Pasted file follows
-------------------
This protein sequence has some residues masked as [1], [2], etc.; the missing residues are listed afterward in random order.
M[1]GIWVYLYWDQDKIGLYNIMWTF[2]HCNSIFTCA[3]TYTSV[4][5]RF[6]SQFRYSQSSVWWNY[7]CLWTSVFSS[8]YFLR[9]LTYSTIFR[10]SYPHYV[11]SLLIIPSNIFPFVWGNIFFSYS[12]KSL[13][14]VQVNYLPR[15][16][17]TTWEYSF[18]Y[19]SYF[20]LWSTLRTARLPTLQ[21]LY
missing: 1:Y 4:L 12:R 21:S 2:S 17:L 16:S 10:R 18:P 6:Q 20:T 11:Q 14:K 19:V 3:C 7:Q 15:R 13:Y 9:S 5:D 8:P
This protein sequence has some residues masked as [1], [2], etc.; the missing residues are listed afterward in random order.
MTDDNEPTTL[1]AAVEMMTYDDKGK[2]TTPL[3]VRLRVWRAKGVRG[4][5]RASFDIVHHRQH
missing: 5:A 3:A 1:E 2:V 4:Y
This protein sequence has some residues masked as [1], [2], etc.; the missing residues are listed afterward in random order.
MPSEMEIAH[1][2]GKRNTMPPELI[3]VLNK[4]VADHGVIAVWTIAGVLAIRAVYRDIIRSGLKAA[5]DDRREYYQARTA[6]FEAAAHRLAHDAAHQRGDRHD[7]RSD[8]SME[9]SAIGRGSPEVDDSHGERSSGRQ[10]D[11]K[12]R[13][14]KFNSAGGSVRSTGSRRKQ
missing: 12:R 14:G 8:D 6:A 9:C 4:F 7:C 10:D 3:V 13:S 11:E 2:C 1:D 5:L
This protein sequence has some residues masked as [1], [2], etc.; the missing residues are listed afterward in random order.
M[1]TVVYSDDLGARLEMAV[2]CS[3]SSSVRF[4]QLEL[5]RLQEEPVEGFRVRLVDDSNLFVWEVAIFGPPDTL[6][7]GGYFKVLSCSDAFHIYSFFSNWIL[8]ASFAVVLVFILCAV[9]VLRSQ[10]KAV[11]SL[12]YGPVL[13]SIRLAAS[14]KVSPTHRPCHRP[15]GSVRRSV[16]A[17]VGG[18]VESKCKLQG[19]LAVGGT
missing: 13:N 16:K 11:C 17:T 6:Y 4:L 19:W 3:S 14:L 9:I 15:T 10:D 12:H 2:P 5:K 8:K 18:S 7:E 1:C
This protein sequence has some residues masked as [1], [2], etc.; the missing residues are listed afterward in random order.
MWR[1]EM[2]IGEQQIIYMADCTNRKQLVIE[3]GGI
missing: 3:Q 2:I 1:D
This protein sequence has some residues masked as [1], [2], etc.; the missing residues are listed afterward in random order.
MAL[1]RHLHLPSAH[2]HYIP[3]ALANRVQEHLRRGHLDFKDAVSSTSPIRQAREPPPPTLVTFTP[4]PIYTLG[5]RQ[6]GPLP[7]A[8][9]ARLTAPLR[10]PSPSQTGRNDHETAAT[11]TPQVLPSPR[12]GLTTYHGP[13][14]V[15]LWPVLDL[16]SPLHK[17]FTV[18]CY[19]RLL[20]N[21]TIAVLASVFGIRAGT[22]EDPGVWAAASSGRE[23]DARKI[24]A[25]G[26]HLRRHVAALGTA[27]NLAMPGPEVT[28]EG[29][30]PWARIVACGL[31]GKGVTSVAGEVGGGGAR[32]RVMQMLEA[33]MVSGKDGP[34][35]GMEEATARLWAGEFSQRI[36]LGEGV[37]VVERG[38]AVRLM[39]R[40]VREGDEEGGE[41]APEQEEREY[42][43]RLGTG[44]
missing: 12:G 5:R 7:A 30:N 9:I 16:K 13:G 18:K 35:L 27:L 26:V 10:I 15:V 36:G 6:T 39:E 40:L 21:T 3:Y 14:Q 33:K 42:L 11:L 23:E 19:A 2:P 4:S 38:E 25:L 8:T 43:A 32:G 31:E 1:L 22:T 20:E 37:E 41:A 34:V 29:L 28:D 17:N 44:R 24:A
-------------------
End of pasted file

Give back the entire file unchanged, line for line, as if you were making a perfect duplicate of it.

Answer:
This protein sequence has some residues masked as [1], [2], etc.; the missing residues are listed afterward in random order.
M[1]GIWVYLYWDQDKIGLYNIMWTF[2]HCNSIFTCA[3]TYTSV[4][5]RF[6]SQFRYSQSSVWWNY[7]CLWTSVFSS[8]YFLR[9]LTYSTIFR[10]SYPHYV[11]SLLIIPSNIFPFVWGNIFFSYS[12]KSL[13][14]VQVNYLPR[15][16][17]TTWEYSF[18]Y[19]SYF[20]LWSTLRTARLPTLQ[21]LY
missing: 1:Y 4:L 12:R 21:S 2:S 17:L 16:S 10:R 18:P 6:Q 20:T 11:Q 14:K 19:V 3:C 7:Q 15:R 13:Y 9:S 5:D 8:P
This protein sequence has some residues masked as [1], [2], etc.; the missing residues are listed afterward in random order.
MTDDNEPTTL[1]AAVEMMTYDDKGK[2]TTPL[3]VRLRVWRAKGVRG[4][5]RASFDIVHHRQH
missing: 5:A 3:A 1:E 2:V 4:Y
This protein sequence has some residues masked as [1], [2], etc.; the missing residues are listed afterward in random order.
MPSEMEIAH[1][2]GKRNTMPPELI[3]VLNK[4]VADHGVIAVWTIAGVLAIRAVYRDIIRSGLKAA[5]DDRREYYQARTA[6]FEAAAHRLAHDAAHQRGDRHD[7]RSD[8]SME[9]SAIGRGSPEVDDSHGERSSGRQ[10]D[11]K[12]R[13][14]KFNSAGGSVRSTGSRRKQ
missing: 12:R 14:G 8:D 6:A 9:C 4:F 7:C 10:D 3:V 13:S 11:E 2:C 1:D 5:L
This protein sequence has some residues masked as [1], [2], etc.; the missing residues are listed afterward in random order.
M[1]TVVYSDDLGARLEMAV[2]CS[3]SSSVRF[4]QLEL[5]RLQEEPVEGFRVRLVDDSNLFVWEVAIFGPPDTL[6][7]GGYFKVLSCSDAFHIYSFFSNWIL[8]ASFAVVLVFILCAV[9]VLRSQ[10]KAV[11]SL[12]YGPVL[13]SIRLAAS[14]KVSPTHRPCHRP[15]GSVRRSV[16]A[17]VGG[18]VESKCKLQG[19]LAVGGT
missing: 13:N 16:K 11:C 17:T 6:Y 4:L 19:W 3:S 14:L 9:I 15:T 10:D 12:H 2:P 5:K 8:K 18:S 7:E 1:C
This protein sequence has some residues masked as [1], [2], etc.; the missing residues are listed afterward in random order.
MWR[1]EM[2]IGEQQIIYMADCTNRKQLVIE[3]GGI
missing: 3:Q 2:I 1:D
This protein sequence has some residues masked as [1], [2], etc.; the missing residues are listed afterward in random order.
MAL[1]RHLHLPSAH[2]HYIP[3]ALANRVQEHLRRGHLDFKDAVSSTSPIRQAREPPPPTLVTFTP[4]PIYTLG[5]RQ[6]GPLP[7]A[8][9]ARLTAPLR[10]PSPSQTGRNDHETAAT[11]TPQVLPSPR[12]GLTTYHGP[13][14]V[15]LWPVLDL[16]SPLHK[17]FTV[18]CY[19]RLL[20]N[21]TIAVLASVFGIRAGT[22]EDPGVWAAASSGRE[23]DARKI[24]A[25]G[26]HLRRHVAALGTA[27]NLAMPGPEVT[28]EG[29][30]PWARIVACGL[31]GKGVTSVAGEVGGGGAR[32]RVMQMLEA[33]MVSGKDGP[34][35]GMEEATARLWAGEFSQRI[36]LGEGV[37]VVERG[38]AVRLM[39]R[40]VREGDEEGGE[41]APEQEEREY[42][43]RLGTG[44]
missing: 12:G 5:R 7:A 30:N 9:I 16:K 13:G 18:K 35:L 27:L 26:V 10:I 15:V 36:G 6:T 39:E 40:L 21:T 3:Y 14:Q 33:K 42:L 11:L 23:E 19:A 2:P 4:S 38:E 25:L 8:T 43:A 32:G 31:E 1:L 22:T 20:E 37:E 41:A 34:V 29:L 28:D 17:N 44:R 24:A